The court’s majority opinion, which speaks eloquently of the country’s anguish over slavery and the near destruction of the Union, grappled with the issue of the constitutional rights citizens had against the federal government as opposed to the rights they had against their own states. On this point, the court looked specifically at the Fourteenth Amendment—enacted in 1868—and its “privileges and immunities” clause, which provides that “[n]o State shall make or enforce any law which shall abridge the privileges or immunities of citizens of the United States.” Having concluded that earlier language in the Fourteenth Amendment created two distinct forms of citizenship—one of the United States and, separately, one of a state—the court relied on the fact that the Privileges and Immunities Clause speaks only of “citizens of the United States” to conclude that its restriction on the states implicated only a narrow set of rights “fundamental” to the notion of a federal government as opposed to the entire Bill of Rights. Otherwise, the court noted ironically, it would be transformed into a “perpetual censor upon all legislation of the States, on the civil rights of their own citizens, with authority to nullify such as it did not approve as consistent with those rights, as they existed at the time of the adoption of this amendment.”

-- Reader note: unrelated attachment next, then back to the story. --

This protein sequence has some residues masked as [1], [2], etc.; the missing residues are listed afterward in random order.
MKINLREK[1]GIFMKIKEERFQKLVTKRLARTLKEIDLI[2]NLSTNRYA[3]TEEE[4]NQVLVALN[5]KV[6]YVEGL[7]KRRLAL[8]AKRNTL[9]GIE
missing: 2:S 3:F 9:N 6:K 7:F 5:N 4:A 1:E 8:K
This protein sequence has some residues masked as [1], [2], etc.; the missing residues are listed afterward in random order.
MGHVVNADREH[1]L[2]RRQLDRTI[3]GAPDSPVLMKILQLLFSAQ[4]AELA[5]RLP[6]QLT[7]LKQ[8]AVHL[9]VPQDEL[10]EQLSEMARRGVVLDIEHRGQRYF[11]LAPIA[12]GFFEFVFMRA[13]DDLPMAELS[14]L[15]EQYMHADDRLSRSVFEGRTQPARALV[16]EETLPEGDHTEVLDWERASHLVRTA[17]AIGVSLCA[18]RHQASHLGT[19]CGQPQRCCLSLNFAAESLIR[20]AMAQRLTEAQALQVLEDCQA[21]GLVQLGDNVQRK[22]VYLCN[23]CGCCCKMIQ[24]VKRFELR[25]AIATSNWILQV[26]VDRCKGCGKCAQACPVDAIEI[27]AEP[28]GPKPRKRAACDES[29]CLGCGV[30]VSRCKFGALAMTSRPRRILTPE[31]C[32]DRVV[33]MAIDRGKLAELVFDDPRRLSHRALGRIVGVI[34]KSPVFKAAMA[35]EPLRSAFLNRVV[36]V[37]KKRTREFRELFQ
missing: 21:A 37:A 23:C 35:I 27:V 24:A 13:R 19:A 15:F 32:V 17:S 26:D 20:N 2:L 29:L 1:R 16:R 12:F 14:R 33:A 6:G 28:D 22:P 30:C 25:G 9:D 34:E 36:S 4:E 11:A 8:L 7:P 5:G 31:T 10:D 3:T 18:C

Despite flatly rejecting a broad view of the Privileges and Immunities Clause, the court still outlined a number of rights it deemed within the narrow set of rights that could be enforced against the states. These included the “right to peaceably assemble and petition for the redress of grievances,” “the privilege of the writ of habeas corpus,” and the “right to use the navigable waters of the United States, however they may penetrate the territory of the several states.”